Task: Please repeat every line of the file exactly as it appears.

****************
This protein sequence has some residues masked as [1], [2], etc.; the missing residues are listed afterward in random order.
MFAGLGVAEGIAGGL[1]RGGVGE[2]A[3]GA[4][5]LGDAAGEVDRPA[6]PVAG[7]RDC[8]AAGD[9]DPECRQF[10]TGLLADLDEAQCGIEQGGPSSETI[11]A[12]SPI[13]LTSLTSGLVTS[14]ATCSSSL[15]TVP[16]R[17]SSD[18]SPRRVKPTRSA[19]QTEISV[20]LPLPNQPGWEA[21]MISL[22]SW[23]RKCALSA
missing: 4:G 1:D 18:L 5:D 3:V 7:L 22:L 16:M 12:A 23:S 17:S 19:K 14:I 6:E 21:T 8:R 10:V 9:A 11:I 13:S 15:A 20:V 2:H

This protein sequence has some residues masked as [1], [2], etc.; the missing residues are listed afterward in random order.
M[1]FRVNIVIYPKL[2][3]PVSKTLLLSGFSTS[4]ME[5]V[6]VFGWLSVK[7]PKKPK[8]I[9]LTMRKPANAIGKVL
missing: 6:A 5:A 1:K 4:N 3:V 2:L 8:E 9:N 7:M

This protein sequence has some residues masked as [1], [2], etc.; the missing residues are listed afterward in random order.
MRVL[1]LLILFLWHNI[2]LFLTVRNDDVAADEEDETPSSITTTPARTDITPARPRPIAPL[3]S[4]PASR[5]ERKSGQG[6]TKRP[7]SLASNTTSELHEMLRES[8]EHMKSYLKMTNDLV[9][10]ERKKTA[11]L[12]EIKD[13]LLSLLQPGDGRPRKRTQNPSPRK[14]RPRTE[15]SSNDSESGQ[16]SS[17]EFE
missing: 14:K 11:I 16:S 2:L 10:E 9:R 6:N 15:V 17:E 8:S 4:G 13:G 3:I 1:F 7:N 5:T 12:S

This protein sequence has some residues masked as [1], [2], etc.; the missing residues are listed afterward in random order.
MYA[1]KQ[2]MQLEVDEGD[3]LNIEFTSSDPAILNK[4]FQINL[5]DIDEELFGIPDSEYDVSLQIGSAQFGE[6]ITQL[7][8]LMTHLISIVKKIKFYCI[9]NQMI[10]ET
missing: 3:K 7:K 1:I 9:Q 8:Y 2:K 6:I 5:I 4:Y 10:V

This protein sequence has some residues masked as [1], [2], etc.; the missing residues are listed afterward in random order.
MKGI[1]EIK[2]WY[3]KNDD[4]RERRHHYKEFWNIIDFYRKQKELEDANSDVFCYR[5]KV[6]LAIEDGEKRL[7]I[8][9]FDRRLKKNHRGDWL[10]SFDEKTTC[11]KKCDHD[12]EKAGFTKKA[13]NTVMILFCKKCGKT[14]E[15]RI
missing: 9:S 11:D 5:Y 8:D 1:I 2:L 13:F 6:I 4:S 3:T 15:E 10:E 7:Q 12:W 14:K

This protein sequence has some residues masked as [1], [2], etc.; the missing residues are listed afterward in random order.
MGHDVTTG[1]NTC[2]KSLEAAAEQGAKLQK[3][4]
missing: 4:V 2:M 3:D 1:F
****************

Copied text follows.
This protein sequence has some residues masked as [1], [2], etc.; the missing residues are listed afterward in random order.
MFAGLGVAEGIAGGL[1]RGGVGE[2]A[3]GA[4][5]LGDAAGEVDRPA[6]PVAG[7]RDC[8]AAGD[9]DPECRQF[10]TGLLADLDEAQCGIEQGGPSSETI[11]A[12]SPI[13]LTSLTSGLVTS[14]ATCSSSL[15]TVP[16]R[17]SSD[18]SPRRVKPTRSA[19]QTEISV[20]LPLPNQPGWEA[21]MISL[22]SW[23]RKCALSA
missing: 4:G 1:D 18:L 5:D 3:V 7:L 22:L 16:M 12:A 23:S 17:S 19:K 14:I 6:E 21:T 8:R 10:V 9:A 11:I 13:S 15:A 20:V 2:H

This protein sequence has some residues masked as [1], [2], etc.; the missing residues are listed afterward in random order.
M[1]FRVNIVIYPKL[2][3]PVSKTLLLSGFSTS[4]ME[5]V[6]VFGWLSVK[7]PKKPK[8]I[9]LTMRKPANAIGKVL
missing: 6:A 5:A 1:K 4:N 3:V 2:L 8:E 9:N 7:M

This protein sequence has some residues masked as [1], [2], etc.; the missing residues are listed afterward in random order.
MRVL[1]LLILFLWHNI[2]LFLTVRNDDVAADEEDETPSSITTTPARTDITPARPRPIAPL[3]S[4]PASR[5]ERKSGQG[6]TKRP[7]SLASNTTSELHEMLRES[8]EHMKSYLKMTNDLV[9][10]ERKKTA[11]L[12]EIKD[13]LLSLLQPGDGRPRKRTQNPSPRK[14]RPRTE[15]SSNDSESGQ[16]SS[17]EFE
missing: 14:K 11:I 16:S 2:L 10:E 9:R 6:N 15:V 17:E 8:S 4:G 13:G 3:I 1:F 7:N 5:T 12:S

This protein sequence has some residues masked as [1], [2], etc.; the missing residues are listed afterward in random order.
MYA[1]KQ[2]MQLEVDEGD[3]LNIEFTSSDPAILNK[4]FQINL[5]DIDEELFGIPDSEYDVSLQIGSAQFGE[6]ITQL[7][8]LMTHLISIVKKIKFYCI[9]NQMI[10]ET
missing: 3:K 7:K 1:I 9:Q 8:Y 2:K 6:I 5:I 4:Y 10:V

This protein sequence has some residues masked as [1], [2], etc.; the missing residues are listed afterward in random order.
MKGI[1]EIK[2]WY[3]KNDD[4]RERRHHYKEFWNIIDFYRKQKELEDANSDVFCYR[5]KV[6]LAIEDGEKRL[7]I[8][9]FDRRLKKNHRGDWL[10]SFDEKTTC[11]KKCDHD[12]EKAGFTKKA[13]NTVMILFCKKCGKT[14]E[15]RI
missing: 9:S 11:D 5:Y 8:D 1:I 2:L 13:F 6:I 4:S 3:T 15:E 10:E 7:Q 12:W 14:K

This protein sequence has some residues masked as [1], [2], etc.; the missing residues are listed afterward in random order.
MGHDVTTG[1]NTC[2]KSLEAAAEQGAKLQK[3][4]
missing: 4:V 2:M 3:D 1:F